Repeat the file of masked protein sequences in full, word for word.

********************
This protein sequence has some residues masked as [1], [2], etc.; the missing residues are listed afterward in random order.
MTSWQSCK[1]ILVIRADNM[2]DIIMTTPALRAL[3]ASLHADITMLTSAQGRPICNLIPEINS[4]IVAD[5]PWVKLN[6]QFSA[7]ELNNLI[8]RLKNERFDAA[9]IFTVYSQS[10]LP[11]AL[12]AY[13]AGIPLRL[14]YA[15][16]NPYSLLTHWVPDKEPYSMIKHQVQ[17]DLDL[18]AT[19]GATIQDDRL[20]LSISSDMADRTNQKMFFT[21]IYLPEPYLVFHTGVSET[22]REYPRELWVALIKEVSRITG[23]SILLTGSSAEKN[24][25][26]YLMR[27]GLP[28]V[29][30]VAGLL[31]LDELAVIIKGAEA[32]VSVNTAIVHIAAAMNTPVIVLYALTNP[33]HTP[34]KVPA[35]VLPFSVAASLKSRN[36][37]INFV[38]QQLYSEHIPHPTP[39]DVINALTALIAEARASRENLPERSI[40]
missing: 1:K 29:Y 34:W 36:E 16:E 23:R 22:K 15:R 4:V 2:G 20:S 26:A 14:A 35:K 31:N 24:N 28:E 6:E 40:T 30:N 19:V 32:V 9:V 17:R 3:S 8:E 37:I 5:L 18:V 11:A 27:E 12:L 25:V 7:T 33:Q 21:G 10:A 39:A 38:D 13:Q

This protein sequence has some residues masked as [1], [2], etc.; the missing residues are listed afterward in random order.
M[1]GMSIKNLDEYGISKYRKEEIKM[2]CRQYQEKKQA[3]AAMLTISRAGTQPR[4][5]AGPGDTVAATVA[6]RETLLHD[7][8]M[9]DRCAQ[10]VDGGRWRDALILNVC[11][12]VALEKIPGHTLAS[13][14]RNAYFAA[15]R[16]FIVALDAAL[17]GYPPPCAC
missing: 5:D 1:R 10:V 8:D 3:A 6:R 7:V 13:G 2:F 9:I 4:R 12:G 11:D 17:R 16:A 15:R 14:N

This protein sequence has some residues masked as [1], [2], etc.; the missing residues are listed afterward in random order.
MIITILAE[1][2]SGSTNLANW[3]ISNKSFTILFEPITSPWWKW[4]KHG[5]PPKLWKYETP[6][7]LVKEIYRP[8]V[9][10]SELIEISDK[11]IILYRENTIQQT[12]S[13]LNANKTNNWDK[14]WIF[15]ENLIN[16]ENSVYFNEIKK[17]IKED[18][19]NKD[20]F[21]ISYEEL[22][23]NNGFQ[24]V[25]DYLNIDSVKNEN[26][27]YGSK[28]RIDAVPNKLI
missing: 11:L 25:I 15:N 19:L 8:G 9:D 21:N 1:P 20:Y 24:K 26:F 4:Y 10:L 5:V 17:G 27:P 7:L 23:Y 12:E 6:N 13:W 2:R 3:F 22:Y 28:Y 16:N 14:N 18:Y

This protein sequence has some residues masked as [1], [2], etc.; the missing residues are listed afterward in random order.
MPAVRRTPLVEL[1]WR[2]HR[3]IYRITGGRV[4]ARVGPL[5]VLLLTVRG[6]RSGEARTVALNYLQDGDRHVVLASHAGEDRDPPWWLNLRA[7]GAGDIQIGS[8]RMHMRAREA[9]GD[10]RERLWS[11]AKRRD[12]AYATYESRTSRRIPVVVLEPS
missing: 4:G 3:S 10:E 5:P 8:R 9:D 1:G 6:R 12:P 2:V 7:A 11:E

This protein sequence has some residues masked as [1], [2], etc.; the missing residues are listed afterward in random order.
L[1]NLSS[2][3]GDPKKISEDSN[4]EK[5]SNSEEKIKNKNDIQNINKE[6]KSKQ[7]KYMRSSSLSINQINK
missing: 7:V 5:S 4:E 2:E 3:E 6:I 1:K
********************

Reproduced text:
This protein sequence has some residues masked as [1], [2], etc.; the missing residues are listed afterward in random order.
MTSWQSCK[1]ILVIRADNM[2]DIIMTTPALRAL[3]ASLHADITMLTSAQGRPICNLIPEINS[4]IVAD[5]PWVKLN[6]QFSA[7]ELNNLI[8]RLKNERFDAA[9]IFTVYSQS[10]LP[11]AL[12]AY[13]AGIPLRL[14]YA[15][16]NPYSLLTHWVPDKEPYSMIKHQVQ[17]DLDL[18]AT[19]GATIQDDRL[20]LSISSDMADRTNQKMFFT[21]IYLPEPYLVFHTGVSET[22]REYPRELWVALIKEVSRITG[23]SILLTGSSAEKN[24][25][26]YLMR[27]GLP[28]V[29][30]VAGLL[31]LDELAVIIKGAEA[32]VSVNTAIVHIAAAMNTPVIVLYALTNP[33]HTP[34]KVPA[35]VLPFSVAASLKSRN[36][37]INFV[38]QQLYSEHIPHPTP[39]DVINALTALIAEARASRENLPERSI[40]
missing: 1:K 29:Y 34:W 36:E 16:E 23:R 22:K 15:R 4:V 2:G 20:S 26:A 14:A 35:K 31:N 24:N 28:E 6:E 40:T 30:N 19:V 32:V 9:V 17:R 3:S 8:E 37:I 5:L 18:V 11:A 27:E 12:L 25:V 7:T 33:Q 21:G 10:A 39:A 38:D 13:Q

This protein sequence has some residues masked as [1], [2], etc.; the missing residues are listed afterward in random order.
M[1]GMSIKNLDEYGISKYRKEEIKM[2]CRQYQEKKQA[3]AAMLTISRAGTQPR[4][5]AGPGDTVAATVA[6]RETLLHD[7][8]M[9]DRCAQ[10]VDGGRWRDALILNVC[11][12]VALEKIPGHTLAS[13][14]RNAYFAA[15]R[16]FIVALDAAL[17]GYPPPCAC
missing: 5:D 1:R 10:V 8:D 3:A 6:R 7:V 13:G 2:F 9:I 4:R 12:G 11:D 17:R 16:A 15:R 14:N

This protein sequence has some residues masked as [1], [2], etc.; the missing residues are listed afterward in random order.
MIITILAE[1][2]SGSTNLANW[3]ISNKSFTILFEPITSPWWKW[4]KHG[5]PPKLWKYETP[6][7]LVKEIYRP[8]V[9][10]SELIEISDK[11]IILYRENTIQQT[12]S[13]LNANKTNNWDK[14]WIF[15]ENLIN[16]ENSVYFNEIKK[17]IKED[18][19]NKD[20]F[21]ISYEEL[22][23]NNGFQ[24]V[25]DYLNIDSVKNEN[26][27]YGSK[28]RIDAVPNKLI
missing: 11:L 25:I 15:N 19:L 8:G 9:D 21:N 1:P 20:Y 24:K 26:F 4:Y 10:L 5:V 17:G 27:P 7:L 23:Y 12:E 6:N 13:W 2:R 3:F 22:Y 28:Y 16:N 14:N 18:Y

This protein sequence has some residues masked as [1], [2], etc.; the missing residues are listed afterward in random order.
MPAVRRTPLVEL[1]WR[2]HR[3]IYRITGGRV[4]ARVGPL[5]VLLLTVRG[6]RSGEARTVALNYLQDGDRHVVLASHAGEDRDPPWWLNLRA[7]GAGDIQIGS[8]RMHMRAREA[9]GD[10]RERLWS[11]AKRRD[12]AYATYESRTSRRIPVVVLEPS
missing: 4:G 3:S 10:E 5:P 8:R 9:D 1:G 6:R 12:P 2:V 7:A 11:E

This protein sequence has some residues masked as [1], [2], etc.; the missing residues are listed afterward in random order.
L[1]NLSS[2][3]GDPKKISEDSN[4]EK[5]SNSEEKIKNKNDIQNINKE[6]KSKQ[7]KYMRSSSLSINQINK
missing: 7:V 5:S 4:E 2:E 3:E 6:I 1:K